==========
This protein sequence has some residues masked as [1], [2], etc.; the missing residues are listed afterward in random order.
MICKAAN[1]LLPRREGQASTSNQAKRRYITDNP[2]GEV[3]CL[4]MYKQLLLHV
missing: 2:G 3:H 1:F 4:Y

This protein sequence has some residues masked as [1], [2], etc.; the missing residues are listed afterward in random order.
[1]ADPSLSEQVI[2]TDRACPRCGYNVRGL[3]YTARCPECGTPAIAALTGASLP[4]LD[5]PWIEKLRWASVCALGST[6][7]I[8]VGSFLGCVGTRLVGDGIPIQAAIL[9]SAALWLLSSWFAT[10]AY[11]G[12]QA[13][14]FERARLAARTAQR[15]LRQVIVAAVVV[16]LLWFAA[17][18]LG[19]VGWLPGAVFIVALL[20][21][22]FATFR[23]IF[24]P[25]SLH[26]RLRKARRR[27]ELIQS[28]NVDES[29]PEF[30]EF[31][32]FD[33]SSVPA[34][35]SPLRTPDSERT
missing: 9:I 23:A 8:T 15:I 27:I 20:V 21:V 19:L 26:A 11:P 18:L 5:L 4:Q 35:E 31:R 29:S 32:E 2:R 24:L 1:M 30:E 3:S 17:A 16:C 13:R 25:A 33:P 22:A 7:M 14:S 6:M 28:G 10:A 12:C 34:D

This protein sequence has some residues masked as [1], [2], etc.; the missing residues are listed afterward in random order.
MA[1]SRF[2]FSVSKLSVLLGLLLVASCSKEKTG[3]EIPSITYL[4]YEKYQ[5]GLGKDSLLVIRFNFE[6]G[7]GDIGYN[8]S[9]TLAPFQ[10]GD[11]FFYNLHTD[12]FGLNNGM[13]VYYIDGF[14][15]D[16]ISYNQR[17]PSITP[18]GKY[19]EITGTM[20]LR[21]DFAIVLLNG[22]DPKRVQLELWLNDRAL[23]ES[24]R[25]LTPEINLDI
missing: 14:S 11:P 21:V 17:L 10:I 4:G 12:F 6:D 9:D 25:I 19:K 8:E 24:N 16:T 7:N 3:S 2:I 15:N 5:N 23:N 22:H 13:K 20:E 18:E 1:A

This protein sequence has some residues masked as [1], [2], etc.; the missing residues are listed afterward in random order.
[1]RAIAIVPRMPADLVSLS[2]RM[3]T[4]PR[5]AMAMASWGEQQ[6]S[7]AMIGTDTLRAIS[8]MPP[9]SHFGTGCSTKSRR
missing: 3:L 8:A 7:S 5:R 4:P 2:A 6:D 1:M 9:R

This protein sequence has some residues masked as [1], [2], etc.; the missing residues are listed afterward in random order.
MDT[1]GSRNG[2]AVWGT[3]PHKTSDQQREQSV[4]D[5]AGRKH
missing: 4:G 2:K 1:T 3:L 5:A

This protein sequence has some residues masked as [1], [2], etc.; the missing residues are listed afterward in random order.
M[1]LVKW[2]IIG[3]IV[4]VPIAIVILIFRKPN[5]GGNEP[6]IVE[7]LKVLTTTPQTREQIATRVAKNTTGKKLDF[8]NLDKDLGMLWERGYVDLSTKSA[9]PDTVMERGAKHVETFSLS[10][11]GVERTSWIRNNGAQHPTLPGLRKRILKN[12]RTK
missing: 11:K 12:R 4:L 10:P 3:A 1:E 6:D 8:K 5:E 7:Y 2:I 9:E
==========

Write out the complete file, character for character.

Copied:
This protein sequence has some residues masked as [1], [2], etc.; the missing residues are listed afterward in random order.
MICKAAN[1]LLPRREGQASTSNQAKRRYITDNP[2]GEV[3]CL[4]MYKQLLLHV
missing: 2:G 3:H 1:F 4:Y

This protein sequence has some residues masked as [1], [2], etc.; the missing residues are listed afterward in random order.
[1]ADPSLSEQVI[2]TDRACPRCGYNVRGL[3]YTARCPECGTPAIAALTGASLP[4]LD[5]PWIEKLRWASVCALGST[6][7]I[8]VGSFLGCVGTRLVGDGIPIQAAIL[9]SAALWLLSSWFAT[10]AY[11]G[12]QA[13][14]FERARLAARTAQR[15]LRQVIVAAVVV[16]LLWFAA[17][18]LG[19]VGWLPGAVFIVALL[20][21][22]FATFR[23]IF[24]P[25]SLH[26]RLRKARRR[27]ELIQS[28]NVDES[29]PEF[30]EF[31][32]FD[33]SSVPA[34][35]SPLRTPDSERT
missing: 9:I 23:A 8:T 15:I 27:I 20:V 21:V 19:L 26:A 11:P 18:L 5:L 4:Q 35:E 31:R 29:S 32:E 2:R 24:L 1:M 30:E 3:S 17:A 16:C 13:R 25:A 33:P 22:A 7:M 14:S 6:M 28:G 10:A 12:C 34:D

This protein sequence has some residues masked as [1], [2], etc.; the missing residues are listed afterward in random order.
MA[1]SRF[2]FSVSKLSVLLGLLLVASCSKEKTG[3]EIPSITYL[4]YEKYQ[5]GLGKDSLLVIRFNFE[6]G[7]GDIGYN[8]S[9]TLAPFQ[10]GD[11]FFYNLHTD[12]FGLNNGM[13]VYYIDGF[14][15]D[16]ISYNQR[17]PSITP[18]GKY[19]EITGTM[20]LR[21]DFAIVLLNG[22]DPKRVQLELWLNDRAL[23]ES[24]R[25]LTPEINLDI
missing: 14:S 11:P 21:V 17:L 10:I 4:G 12:F 6:D 9:D 25:I 19:K 8:E 24:N 16:T 7:N 3:S 2:I 15:N 5:N 23:N 22:H 13:K 20:E 18:E 1:A

This protein sequence has some residues masked as [1], [2], etc.; the missing residues are listed afterward in random order.
[1]RAIAIVPRMPADLVSLS[2]RM[3]T[4]PR[5]AMAMASWGEQQ[6]S[7]AMIGTDTLRAIS[8]MPP[9]SHFGTGCSTKSRR
missing: 3:L 8:A 7:S 5:R 4:P 2:A 6:D 1:M 9:R

This protein sequence has some residues masked as [1], [2], etc.; the missing residues are listed afterward in random order.
MDT[1]GSRNG[2]AVWGT[3]PHKTSDQQREQSV[4]D[5]AGRKH
missing: 4:G 2:K 1:T 3:L 5:A

This protein sequence has some residues masked as [1], [2], etc.; the missing residues are listed afterward in random order.
M[1]LVKW[2]IIG[3]IV[4]VPIAIVILIFRKPN[5]GGNEP[6]IVE[7]LKVLTTTPQTREQIATRVAKNTTGKKLDF[8]NLDKDLGMLWERGYVDLSTKSA[9]PDTVMERGAKHVETFSLS[10][11]GVERTSWIRNNGAQHPTLPGLRKRILKN[12]RTK
missing: 11:K 12:R 4:L 10:P 3:A 1:E 6:D 8:K 5:E 7:Y 2:I 9:E